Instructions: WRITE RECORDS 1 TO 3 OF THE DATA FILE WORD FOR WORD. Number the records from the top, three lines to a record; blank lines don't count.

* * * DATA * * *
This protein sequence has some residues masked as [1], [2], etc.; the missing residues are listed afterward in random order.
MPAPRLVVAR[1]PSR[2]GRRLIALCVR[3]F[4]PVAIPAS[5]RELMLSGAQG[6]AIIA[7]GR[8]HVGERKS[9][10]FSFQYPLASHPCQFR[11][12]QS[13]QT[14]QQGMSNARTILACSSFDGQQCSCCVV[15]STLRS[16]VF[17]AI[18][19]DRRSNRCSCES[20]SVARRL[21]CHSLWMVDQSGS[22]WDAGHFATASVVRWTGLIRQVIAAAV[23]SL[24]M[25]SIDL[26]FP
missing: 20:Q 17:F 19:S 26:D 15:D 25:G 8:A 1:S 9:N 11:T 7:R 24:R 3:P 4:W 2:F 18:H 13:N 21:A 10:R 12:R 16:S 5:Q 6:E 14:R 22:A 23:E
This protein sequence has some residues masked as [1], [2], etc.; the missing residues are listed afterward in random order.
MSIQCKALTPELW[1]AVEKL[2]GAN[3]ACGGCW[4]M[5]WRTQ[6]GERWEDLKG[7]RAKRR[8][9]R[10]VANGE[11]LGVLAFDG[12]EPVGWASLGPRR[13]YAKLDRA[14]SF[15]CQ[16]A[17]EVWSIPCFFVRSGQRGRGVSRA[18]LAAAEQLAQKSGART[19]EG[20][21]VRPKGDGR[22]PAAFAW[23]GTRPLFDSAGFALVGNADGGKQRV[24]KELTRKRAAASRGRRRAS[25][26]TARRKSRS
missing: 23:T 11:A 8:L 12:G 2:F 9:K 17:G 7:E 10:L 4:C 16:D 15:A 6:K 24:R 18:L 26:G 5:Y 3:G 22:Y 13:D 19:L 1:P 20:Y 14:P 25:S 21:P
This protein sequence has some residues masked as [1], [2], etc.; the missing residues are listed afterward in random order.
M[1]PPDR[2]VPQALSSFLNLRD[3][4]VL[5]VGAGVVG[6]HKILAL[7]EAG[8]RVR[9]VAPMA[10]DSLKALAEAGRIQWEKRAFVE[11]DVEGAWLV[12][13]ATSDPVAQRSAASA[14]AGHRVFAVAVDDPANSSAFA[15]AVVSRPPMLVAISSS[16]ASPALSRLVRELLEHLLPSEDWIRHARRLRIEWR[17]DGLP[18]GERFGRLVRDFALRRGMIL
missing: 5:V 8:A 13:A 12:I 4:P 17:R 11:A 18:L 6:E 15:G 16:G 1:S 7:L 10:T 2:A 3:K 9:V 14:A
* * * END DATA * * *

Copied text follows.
This protein sequence has some residues masked as [1], [2], etc.; the missing residues are listed afterward in random order.
MPAPRLVVAR[1]PSR[2]GRRLIALCVR[3]F[4]PVAIPAS[5]RELMLSGAQG[6]AIIA[7]GR[8]HVGERKS[9][10]FSFQYPLASHPCQFR[11][12]QS[13]QT[14]QQGMSNARTILACSSFDGQQCSCCVV[15]STLRS[16]VF[17]AI[18][19]DRRSNRCSCES[20]SVARRL[21]CHSLWMVDQSGS[22]WDAGHFATASVVRWTGLIRQVIAAAV[23]SL[24]M[25]SIDL[26]FP
missing: 20:Q 17:F 19:S 26:D 15:D 25:G 8:A 1:S 9:N 11:T 7:R 24:R 3:P 4:W 2:F 18:H 13:N 21:A 10:R 12:R 16:S 5:Q 6:E 14:R 22:A 23:E
This protein sequence has some residues masked as [1], [2], etc.; the missing residues are listed afterward in random order.
MSIQCKALTPELW[1]AVEKL[2]GAN[3]ACGGCW[4]M[5]WRTQ[6]GERWEDLKG[7]RAKRR[8][9]R[10]VANGE[11]LGVLAFDG[12]EPVGWASLGPRR[13]YAKLDRA[14]SF[15]CQ[16]A[17]EVWSIPCFFVRSGQRGRGVSRA[18]LAAAEQLAQKSGART[19]EG[20][21]VRPKGDGR[22]PAAFAW[23]GTRPLFDSAGFALVGNADGGKQRV[24]KELTRKRAAASRGRRRAS[25][26]TARRKSRS
missing: 23:T 11:A 8:L 12:G 2:F 9:K 17:G 7:E 10:L 4:C 16:D 15:A 6:K 24:R 18:L 26:G 5:Y 3:G 22:Y 13:D 19:L 1:P 20:Y 14:P 25:S 21:P
This protein sequence has some residues masked as [1], [2], etc.; the missing residues are listed afterward in random order.
M[1]PPDR[2]VPQALSSFLNLRD[3][4]VL[5]VGAGVVG[6]HKILAL[7]EAG[8]RVR[9]VAPMA[10]DSLKALAEAGRIQWEKRAFVE[11]DVEGAWLV[12][13]ATSDPVAQRSAASA[14]AGHRVFAVAVDDPANSSAFA[15]AVVSRPPMLVAISSS[16]ASPALSRLVRELLEHLLPSEDWIRHARRLRIEWR[17]DGLP[18]GERFGRLVRDFALRRGMIL
missing: 5:V 8:A 13:A 12:I 4:P 17:R 11:A 18:L 6:E 15:G 16:G 1:S 7:L 10:T 2:A 3:K 9:V 14:A